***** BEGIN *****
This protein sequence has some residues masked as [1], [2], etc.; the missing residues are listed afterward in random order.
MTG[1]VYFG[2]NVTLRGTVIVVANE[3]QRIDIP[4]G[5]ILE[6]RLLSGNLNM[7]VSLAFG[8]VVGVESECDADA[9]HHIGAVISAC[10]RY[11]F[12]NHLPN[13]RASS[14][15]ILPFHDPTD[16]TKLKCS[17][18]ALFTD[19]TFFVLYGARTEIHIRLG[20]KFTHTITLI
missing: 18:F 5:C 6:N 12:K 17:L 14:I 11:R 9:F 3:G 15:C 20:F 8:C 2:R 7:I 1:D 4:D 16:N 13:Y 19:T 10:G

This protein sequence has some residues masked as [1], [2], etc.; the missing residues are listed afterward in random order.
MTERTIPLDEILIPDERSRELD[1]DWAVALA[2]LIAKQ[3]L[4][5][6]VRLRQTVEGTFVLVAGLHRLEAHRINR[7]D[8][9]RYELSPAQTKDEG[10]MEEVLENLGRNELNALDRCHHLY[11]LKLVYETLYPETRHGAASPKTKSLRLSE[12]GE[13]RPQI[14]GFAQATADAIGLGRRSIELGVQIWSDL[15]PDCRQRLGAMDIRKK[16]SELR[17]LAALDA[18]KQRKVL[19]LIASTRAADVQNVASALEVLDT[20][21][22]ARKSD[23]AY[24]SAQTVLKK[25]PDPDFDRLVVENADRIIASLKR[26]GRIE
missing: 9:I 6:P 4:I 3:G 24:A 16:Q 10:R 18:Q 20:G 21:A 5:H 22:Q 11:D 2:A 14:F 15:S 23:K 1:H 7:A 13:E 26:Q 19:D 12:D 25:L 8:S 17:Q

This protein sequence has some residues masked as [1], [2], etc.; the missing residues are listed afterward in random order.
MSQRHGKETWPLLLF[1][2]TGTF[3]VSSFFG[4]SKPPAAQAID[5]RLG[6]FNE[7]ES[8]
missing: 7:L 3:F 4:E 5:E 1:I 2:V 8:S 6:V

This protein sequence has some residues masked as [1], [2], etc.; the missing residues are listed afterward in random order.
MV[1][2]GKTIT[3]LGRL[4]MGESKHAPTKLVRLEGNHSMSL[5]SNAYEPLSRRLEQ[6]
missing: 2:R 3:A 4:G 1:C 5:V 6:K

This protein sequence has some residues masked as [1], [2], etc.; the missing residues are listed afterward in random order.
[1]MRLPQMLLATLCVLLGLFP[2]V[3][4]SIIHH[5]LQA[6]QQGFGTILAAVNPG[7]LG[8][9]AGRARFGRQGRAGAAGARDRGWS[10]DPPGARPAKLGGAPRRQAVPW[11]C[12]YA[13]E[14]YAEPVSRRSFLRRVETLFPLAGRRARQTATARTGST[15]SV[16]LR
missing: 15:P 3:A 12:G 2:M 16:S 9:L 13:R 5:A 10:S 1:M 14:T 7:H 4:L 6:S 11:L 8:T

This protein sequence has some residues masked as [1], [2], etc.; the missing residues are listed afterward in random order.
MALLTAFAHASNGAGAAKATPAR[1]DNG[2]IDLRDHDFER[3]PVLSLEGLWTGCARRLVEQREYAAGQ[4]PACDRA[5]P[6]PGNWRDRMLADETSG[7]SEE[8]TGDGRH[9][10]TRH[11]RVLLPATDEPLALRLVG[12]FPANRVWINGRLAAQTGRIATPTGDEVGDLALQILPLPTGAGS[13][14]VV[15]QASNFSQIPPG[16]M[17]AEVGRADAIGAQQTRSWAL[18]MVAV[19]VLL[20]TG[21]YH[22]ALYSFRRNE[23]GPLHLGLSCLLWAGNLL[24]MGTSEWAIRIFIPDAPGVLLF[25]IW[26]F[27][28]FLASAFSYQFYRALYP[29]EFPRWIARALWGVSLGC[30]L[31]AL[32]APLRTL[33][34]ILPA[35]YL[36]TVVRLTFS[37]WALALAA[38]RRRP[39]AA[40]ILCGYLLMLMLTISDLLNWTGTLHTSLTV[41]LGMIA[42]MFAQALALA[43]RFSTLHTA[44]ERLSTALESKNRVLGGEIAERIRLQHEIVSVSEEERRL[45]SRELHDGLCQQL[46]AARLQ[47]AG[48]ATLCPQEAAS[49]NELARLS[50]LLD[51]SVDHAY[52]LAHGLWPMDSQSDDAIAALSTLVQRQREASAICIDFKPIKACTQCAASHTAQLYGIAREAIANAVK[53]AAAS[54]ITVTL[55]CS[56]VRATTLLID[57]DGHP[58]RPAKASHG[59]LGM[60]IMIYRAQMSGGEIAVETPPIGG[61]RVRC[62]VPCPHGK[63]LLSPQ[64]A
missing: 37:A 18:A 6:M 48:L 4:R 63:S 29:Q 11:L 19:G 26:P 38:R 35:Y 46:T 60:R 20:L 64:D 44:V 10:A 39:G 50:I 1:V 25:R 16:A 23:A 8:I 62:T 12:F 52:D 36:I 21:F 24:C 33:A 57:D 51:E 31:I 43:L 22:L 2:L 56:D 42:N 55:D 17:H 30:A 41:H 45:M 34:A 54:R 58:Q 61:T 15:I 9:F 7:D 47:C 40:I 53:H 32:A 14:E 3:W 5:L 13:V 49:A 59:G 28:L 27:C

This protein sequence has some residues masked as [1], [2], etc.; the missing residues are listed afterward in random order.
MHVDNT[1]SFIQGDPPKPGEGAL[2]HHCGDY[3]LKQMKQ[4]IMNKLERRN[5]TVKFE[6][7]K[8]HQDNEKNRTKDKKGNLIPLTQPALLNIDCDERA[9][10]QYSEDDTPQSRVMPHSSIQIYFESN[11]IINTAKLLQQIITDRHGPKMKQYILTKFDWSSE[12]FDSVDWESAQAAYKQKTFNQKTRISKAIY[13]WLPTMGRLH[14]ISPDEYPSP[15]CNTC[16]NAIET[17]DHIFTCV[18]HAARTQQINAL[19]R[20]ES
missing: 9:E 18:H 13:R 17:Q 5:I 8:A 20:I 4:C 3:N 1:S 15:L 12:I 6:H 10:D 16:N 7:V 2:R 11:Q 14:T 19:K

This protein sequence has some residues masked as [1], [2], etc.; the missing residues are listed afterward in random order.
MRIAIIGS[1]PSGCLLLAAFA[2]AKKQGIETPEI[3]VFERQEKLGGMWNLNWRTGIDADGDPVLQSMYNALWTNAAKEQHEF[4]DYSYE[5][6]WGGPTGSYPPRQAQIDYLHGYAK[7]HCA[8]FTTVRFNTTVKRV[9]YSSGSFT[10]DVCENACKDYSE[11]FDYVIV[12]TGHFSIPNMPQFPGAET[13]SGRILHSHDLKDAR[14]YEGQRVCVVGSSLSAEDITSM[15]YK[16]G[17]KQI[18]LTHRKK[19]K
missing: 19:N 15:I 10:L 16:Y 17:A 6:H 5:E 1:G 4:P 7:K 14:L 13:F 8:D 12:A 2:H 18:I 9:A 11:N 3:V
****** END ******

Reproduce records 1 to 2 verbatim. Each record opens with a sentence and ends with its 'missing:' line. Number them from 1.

This protein sequence has some residues masked as [1], [2], etc.; the missing residues are listed afterward in random order.
MTG[1]VYFG[2]NVTLRGTVIVVANE[3]QRIDIP[4]G[5]ILE[6]RLLSGNLNM[7]VSLAFG[8]VVGVESECDADA[9]HHIGAVISAC[10]RY[11]F[12]NHLPN[13]RASS[14][15]ILPFHDPTD[16]TKLKCS[17][18]ALFTD[19]TFFVLYGARTEIHIRLG[20]KFTHTITLI
missing: 18:F 5:C 6:N 12:K 17:L 14:I 11:R 9:F 3:G 15:C 20:F 8:C 2:R 7:I 1:D 4:D 16:N 13:Y 19:T 10:G

This protein sequence has some residues masked as [1], [2], etc.; the missing residues are listed afterward in random order.
MTERTIPLDEILIPDERSRELD[1]DWAVALA[2]LIAKQ[3]L[4][5][6]VRLRQTVEGTFVLVAGLHRLEAHRINR[7]D[8][9]RYELSPAQTKDEG[10]MEEVLENLGRNELNALDRCHHLY[11]LKLVYETLYPETRHGAASPKTKSLRLSE[12]GE[13]RPQI[14]GFAQATADAIGLGRRSIELGVQIWSDL[15]PDCRQRLGAMDIRKK[16]SELR[17]LAALDA[18]KQRKVL[19]LIASTRAADVQNVASALEVLDT[20][21][22]ARKSD[23]AY[24]SAQTVLKK[25]PDPDFDRLVVENADRIIASLKR[26]GRIE
missing: 9:I 6:P 4:I 3:G 24:A 16:Q 10:R 18:Q 20:G 21:A 5:H 22:Q 11:D 2:A 14:F 15:S 23:K 1:H 7:A 13:E 26:Q 19:D 12:D 25:L 8:S 17:Q